As I admitted last week, my bonafides as an art teacher are unusual, and perhaps unimpressive, but I keep showing up to work anyway. We opened the Spring Final Art show last Friday, and as a new teacher, it was encouraging to see not only the improvements my students made since the fall, but also how the overall quality of my students' work has been elevated since the Spring show a year ago. Now that the paintings have been framed and hung, I finally have time to reflect on how we got here.
Every year I write a syllabus, and every year I have to ignore it. I learned early on not to assume anything about my students. The lessons I learned in my public middle school art elective are not the standard lessons every student who comes to my class has had. I get students from private schools, international schools, home schools, un-schools, and public schools. Their adolescent art educations are as varied as the words available for the color "orange".
I can't trust that students already know how to use linear perspective or a vanishing point. I can't rely on them to know what a complementary color is. I can't assume that they know that the eyes are located in the middle of the face, not up by the hairline. Nor can I assume that they are uncultured idiots. More often than not, I get students who have natural talent, a great color sense, and exceptional motor skills. But to expect many of them to be able to articulate how they can do what they do is the same as expecting them to be able to explain how their lungs fill with air and then empty again without them noticing.
In light of this, I have developed an assignment that I use as diagnostics to help me evaluate a student's skill and what they are interested in. I call it "Bootcamp" and the student is expected to create as much work as they can in a small period of time. Their grade is based on quantity, not quality, and they are encouraged to spend no longer than 15 minutes on each drawing. Through this, I can get a sense for whether a student has been exposed to the basics (perspective, contrast, composition, color, etc.) and if they are naturally creative. From this, I look at the whole class and I build the curriculum for the rest of the semester.
It wasn't until I started this Masters program that I stopped to think about whether there were any learning theories or institutional wisdom that could direct how I develop classes. Lesson plans... What are those? Doesn't every teacher decide 5 minutes before class what they want to teach and how they want to teach it? They don't make it up as they go along? Oh...
I vaguely remembered something about "The Socratic Method" from high school, a practice that tended to be more trouble than it was worth for me when I discovered that my college friends didn't like being called on to defend themselves constantly, and that being devil's advocate wasn't considered "cute." As a teacher, I found myself imitating my favorite instructors, a habit that was either a success or a disaster with equal frequency.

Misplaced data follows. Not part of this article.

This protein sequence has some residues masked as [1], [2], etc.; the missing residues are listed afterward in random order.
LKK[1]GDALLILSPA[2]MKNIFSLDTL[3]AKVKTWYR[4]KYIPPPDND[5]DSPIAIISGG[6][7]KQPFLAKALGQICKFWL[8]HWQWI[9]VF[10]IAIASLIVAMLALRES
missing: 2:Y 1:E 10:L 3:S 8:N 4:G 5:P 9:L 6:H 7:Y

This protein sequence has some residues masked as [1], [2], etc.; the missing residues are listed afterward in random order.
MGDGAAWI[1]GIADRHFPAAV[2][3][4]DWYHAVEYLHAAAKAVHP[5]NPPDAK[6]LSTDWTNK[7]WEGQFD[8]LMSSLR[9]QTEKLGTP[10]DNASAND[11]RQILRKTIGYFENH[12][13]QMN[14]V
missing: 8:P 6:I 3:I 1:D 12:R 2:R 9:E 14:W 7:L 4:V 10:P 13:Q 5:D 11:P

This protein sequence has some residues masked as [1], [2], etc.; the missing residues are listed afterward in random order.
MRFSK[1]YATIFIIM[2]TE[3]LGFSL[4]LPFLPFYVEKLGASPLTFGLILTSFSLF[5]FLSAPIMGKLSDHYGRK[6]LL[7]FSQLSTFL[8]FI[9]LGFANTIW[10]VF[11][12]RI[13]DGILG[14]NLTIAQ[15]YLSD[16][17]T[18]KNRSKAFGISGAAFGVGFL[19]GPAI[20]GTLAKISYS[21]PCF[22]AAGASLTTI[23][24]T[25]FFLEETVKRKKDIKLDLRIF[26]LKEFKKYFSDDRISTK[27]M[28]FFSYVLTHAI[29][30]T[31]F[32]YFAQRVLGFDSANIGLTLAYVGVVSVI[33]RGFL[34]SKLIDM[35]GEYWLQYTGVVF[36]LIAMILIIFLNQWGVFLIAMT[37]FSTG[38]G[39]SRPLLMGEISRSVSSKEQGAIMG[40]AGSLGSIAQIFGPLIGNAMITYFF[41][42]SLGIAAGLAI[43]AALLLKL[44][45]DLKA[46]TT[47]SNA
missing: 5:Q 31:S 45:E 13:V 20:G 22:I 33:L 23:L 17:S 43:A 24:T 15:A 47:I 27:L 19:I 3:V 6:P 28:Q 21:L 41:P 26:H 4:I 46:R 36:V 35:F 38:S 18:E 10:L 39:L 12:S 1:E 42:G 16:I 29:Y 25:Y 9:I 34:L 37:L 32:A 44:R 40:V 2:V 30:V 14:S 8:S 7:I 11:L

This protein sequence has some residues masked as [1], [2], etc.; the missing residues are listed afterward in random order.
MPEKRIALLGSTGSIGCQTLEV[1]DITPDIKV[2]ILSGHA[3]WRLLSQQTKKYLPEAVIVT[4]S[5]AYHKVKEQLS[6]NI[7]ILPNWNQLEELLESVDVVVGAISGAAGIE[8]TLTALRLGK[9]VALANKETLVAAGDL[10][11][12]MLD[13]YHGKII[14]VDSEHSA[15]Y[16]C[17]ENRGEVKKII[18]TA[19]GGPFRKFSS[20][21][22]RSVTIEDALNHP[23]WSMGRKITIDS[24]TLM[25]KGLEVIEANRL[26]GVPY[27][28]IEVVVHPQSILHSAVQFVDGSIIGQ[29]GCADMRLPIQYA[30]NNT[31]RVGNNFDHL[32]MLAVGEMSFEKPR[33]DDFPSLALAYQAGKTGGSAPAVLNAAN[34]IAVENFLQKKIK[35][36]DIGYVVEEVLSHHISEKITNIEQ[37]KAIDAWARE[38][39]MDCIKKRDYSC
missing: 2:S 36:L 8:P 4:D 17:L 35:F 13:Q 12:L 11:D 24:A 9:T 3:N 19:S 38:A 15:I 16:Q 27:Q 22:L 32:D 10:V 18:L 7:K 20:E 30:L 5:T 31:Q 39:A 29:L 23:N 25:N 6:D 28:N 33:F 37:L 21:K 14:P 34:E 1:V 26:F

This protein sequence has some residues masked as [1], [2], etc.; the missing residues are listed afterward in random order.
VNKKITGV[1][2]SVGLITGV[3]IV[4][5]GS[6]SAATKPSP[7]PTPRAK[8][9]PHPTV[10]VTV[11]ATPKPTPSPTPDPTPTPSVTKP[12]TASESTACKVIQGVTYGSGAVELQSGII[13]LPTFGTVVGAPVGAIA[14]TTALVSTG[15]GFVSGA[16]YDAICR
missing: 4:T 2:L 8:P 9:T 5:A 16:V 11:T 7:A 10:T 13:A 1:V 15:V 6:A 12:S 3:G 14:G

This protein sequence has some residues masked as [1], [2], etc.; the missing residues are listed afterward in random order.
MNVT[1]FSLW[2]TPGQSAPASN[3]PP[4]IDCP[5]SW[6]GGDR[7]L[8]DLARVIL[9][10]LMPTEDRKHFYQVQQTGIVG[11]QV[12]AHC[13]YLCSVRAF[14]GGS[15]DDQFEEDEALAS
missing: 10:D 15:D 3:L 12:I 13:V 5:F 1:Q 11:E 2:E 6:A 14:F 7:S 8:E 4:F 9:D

After being exposed to a few theorists and theories, I began to understand how my successes happened to align with proven educational wisdom. Most specifically, I discovered how intuitively or idiotically, my classes seemed to naturally follow Robert Gagne's "9 Events of Instruction", which provides a template for how to effectively structure classroom activities:
1.Gain Attention- Simple. I'm pretty short, so I may need to stand on top of something, but this is pretty straightforward.
2. Provide Objectives- Ok, Whippersnappers, today we are going to learn how to make an object 3D and like it's going back in space using perspective!
3. Access Prior Knowledge- What happens to an object as it moves farther away? It get's smaller? Correct! 10 points to Griffindor!
4. Present Content- Check it. I made a video and everything. Swag.
5. Provide Learning Guidelines- I'll be honest, this is where I tend to lose focus. I'm getting better at articulating my point to my students, but sometimes I don't know what it is until the end.
6. Elicit Performance- Alright monkeys, time to dance.
7. Provide Feedback- We usually critique every project as a class, but between crits, I wander around the class with my cup of coffee in hand and give 1-1 instruction.
8. Assess Performance- I hate this part. The question is not, "How do you grade art?" but rather "Why did you give me that grade, Ms. Green?"
9. Enhance Retention and Transfer- Fail often, fail fast. Make more work to get better and get it right the next time.
The longer I do this, the less likely I will feel like a student and the more I will feel like a teacher. I'm not convinced that's a good thing, but it's hard to be discouraged when you stand in the gallery and take in all the work my students have created this year. I may not know what I'm doing, but I seem to be damn good at it.